Genetic testing, especially in relation to breast cancer risk, has become a common topic in the medical world as technology for detection has advanced. Genetic testing looks for gene changes that are linked to typical cancer syndromes. Genes, which are hereditary and passed down from your parents, determine your potential for growth and cellular function, but do not ensure the outcome.
With breast cancer, about 5% to 10% of all breast cancer cases are due to hereditary cases. In those 5% to 10% of cases, genetic testing would be useful to predict risk for breast cancer. While this is a very small number of cases that could be identified, genetic testing may be useful in taking preventative measures.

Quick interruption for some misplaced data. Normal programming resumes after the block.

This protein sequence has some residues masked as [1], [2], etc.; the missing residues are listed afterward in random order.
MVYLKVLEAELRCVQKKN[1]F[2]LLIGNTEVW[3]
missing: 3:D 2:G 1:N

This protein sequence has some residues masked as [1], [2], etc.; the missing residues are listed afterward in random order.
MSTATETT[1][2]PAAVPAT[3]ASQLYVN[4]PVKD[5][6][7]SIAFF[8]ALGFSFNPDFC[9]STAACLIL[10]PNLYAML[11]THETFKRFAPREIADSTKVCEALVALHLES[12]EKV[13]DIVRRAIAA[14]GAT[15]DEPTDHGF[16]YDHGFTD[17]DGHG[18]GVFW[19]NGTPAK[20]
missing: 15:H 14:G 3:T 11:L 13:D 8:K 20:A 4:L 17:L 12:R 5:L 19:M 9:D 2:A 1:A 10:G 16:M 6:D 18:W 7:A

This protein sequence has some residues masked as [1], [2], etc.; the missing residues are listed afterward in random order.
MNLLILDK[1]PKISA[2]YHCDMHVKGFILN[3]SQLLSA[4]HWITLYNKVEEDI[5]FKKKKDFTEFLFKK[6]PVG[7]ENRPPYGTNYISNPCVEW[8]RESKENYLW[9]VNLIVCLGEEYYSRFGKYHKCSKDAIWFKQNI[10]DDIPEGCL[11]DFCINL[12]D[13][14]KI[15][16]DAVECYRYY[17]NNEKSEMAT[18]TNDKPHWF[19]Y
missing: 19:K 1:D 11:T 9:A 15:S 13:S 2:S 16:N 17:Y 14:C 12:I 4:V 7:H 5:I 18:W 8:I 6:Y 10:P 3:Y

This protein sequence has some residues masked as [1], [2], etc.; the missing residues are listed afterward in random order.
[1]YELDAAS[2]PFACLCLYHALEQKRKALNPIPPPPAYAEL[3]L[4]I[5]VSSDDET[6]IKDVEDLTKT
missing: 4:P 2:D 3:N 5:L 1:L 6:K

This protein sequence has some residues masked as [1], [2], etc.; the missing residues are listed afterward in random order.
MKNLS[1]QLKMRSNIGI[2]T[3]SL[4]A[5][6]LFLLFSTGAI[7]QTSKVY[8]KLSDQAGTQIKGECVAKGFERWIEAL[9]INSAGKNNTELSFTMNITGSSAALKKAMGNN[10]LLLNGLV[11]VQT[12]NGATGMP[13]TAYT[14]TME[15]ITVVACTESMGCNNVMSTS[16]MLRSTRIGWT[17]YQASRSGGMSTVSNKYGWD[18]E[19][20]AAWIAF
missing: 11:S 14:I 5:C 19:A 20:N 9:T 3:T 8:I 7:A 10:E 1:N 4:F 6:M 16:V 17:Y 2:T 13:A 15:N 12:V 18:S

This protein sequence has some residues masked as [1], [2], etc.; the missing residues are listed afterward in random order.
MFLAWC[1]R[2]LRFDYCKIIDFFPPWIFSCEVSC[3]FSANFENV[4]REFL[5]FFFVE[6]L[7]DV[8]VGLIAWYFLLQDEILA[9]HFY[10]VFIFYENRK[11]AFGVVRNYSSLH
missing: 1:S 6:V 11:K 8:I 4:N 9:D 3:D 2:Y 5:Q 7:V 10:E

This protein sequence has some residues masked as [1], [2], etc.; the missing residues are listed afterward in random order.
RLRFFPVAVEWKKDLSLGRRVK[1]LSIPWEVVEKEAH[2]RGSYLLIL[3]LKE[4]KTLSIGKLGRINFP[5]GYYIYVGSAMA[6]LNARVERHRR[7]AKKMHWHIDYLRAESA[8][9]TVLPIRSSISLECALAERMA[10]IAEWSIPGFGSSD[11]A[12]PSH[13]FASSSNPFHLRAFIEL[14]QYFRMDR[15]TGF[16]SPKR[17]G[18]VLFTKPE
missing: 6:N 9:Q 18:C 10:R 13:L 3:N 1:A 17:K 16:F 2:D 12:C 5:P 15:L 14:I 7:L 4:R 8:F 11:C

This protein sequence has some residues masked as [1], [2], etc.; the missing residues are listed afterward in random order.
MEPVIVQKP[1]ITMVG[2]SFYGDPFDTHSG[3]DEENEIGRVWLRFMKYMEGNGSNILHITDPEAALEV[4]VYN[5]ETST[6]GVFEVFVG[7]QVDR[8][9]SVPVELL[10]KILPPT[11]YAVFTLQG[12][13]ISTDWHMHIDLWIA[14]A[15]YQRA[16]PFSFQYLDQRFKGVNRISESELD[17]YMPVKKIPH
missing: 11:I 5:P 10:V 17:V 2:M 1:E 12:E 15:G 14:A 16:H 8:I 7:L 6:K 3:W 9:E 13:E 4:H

Genetic testing may be performed using saliva, skin cells, or blood samples. Before, having the test, you should discuss your options with your doctor about whether or not this test makes sense or is right for you. Once the test is performed, you will wait a few weeks before receiving results from a genetic counselor.
Common cancer syndromes may be identified by the following gene mutations:
- APC gene
- BRCA 1 and BRCA 2
- MSH2, MLH1, MSH6, PMS2, and EPCAM genes
- PTEN gene
- TP53 gene
The most commonly discussed gene test for breast cancer is BRCA 1 and BRCA 2, however, over 50 different hereditary cancer syndromes may be identified by these genetic tests.